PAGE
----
In the wake of the accusations made against Pinal County Sheriff Paul Babeu of threatening his long time boyfriend, a Mexican immigrant, with deportation, online news site Slate published an article with the satirical headline, “Why your gay sheriff boyfriend can’t make you a U.S. citizen, even if you marry him.” The headline points to an interesting aspect of the Babeu situation that would most certainly be different if the sheriff’s affair had been with a woman. That is, with rumors swirling about the possible undocumented status of Babeu’s lover, one might expect the issue of eventual marriage and promised citizenship to play a part in the pair’s drama. However, as this is a gay relationship, even if “Jose” were to in fact be undocumented, his relationship with Babeu, no matter how serious, could never have impacted this status.
The Slate article, written by David Weigel, uses the current situation in Pinal County somewhat unexpectedly, to point out the confluence of the gay rights and immigrant rights movements. In particular, Weigel skewers the Defense of Marriage Act, arguing that the only way it truly promotes “traditional marriages” is by forcing gay immigrants into fraudulent green card relationships with members of the opposite sex. For him, immigration law and the Defense of Marriage Act operate concurrently to stifle the civil rights of lesbians and gays.
In reading Weigel’s piece, one question immediately emerges: why are the queer rights movement and the immigrant rights movement not working closer together? In fact, it turns out that many within both movements are asking themselves the same question, and are thus working to change this.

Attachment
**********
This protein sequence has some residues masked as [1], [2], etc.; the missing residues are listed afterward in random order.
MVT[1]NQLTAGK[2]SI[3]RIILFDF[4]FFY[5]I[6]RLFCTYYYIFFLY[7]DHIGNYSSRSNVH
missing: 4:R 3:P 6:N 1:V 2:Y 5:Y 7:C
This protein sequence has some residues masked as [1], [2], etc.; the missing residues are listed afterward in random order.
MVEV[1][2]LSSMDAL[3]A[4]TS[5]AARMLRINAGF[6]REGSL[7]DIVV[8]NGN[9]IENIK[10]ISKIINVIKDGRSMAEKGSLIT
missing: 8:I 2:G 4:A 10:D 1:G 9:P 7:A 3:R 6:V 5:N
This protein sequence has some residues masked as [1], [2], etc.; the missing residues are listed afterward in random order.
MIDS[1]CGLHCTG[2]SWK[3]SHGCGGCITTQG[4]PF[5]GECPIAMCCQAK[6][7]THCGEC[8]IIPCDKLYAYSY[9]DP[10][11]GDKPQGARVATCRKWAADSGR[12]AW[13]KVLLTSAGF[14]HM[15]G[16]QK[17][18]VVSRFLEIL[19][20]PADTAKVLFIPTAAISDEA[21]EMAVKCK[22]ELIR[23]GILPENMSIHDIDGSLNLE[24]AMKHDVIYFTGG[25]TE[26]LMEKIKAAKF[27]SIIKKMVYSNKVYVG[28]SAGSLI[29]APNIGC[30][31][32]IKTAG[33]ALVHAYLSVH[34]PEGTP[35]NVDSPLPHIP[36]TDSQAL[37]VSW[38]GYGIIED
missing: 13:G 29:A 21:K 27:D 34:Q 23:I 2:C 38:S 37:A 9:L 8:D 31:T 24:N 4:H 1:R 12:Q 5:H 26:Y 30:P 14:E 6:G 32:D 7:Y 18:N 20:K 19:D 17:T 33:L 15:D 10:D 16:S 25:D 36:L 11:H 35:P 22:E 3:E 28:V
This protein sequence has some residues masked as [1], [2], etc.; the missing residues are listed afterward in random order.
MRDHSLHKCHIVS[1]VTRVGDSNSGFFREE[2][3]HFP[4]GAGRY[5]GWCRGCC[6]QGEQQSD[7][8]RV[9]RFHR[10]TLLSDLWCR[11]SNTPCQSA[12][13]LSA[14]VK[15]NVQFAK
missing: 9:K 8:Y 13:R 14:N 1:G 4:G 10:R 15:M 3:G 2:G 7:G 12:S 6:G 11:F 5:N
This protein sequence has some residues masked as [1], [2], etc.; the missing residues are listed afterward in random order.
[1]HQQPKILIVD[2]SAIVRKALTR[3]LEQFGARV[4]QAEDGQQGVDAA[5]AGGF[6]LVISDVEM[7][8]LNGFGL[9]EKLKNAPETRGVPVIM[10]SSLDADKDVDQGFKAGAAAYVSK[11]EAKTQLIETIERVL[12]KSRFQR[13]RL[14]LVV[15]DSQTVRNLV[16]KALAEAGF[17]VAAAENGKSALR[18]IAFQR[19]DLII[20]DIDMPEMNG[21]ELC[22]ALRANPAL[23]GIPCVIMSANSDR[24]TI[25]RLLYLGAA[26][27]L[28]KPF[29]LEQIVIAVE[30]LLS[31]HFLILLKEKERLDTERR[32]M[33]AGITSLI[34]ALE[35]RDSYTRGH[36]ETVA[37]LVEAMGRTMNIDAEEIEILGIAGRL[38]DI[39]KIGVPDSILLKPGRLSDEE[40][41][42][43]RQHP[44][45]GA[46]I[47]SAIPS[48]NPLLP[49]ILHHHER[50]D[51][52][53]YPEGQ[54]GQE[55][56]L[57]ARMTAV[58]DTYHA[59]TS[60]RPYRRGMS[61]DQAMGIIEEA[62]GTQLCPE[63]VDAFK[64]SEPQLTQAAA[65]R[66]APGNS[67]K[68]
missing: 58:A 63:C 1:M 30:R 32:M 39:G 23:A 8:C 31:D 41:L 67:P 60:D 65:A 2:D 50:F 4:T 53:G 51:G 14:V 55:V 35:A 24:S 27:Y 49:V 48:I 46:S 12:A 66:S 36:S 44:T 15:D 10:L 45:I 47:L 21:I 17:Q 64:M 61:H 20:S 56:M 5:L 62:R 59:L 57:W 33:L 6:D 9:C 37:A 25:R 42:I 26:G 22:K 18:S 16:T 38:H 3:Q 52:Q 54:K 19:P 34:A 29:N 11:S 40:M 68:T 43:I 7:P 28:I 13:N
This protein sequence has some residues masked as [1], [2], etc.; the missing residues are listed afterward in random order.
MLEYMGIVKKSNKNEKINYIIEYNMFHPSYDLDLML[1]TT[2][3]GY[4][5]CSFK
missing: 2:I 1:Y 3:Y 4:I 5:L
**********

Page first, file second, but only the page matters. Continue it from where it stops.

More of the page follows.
Undocumented queer activist Jorge Gutiérrez, profiled last week in The Huffington Post, is one of those seeking to illuminate the potential power inherent in an immigrant/queer activism alliance. One of Gutiérrez’ main goals as an immigrant activist is the passage of the DREAM Act, and he is quick to point out that many of those both fighting and eligible for inclusion in this act are in fact gay and lesbian. Unfortunately, he has found within the immigrant rights movement a reticence to be more inclusive of sexual diversity. Gutiérrez is actively seeking to change this, speaking out at immigrant rights rallies about the need for increased inclusiveness, and bringing his unique point of view to the nation’s largest immigrant youth-led organization United We Dream, where he serves on the board of directors.
Too often, both queer individuals and Latino immigrants in this country are publicly met with the similar emasculating derision. By acknowledging the similar situations they share, Gutiérrez and others show that these two groups can together fight back against this intolerance and collaboratively promote a shared human rights agenda.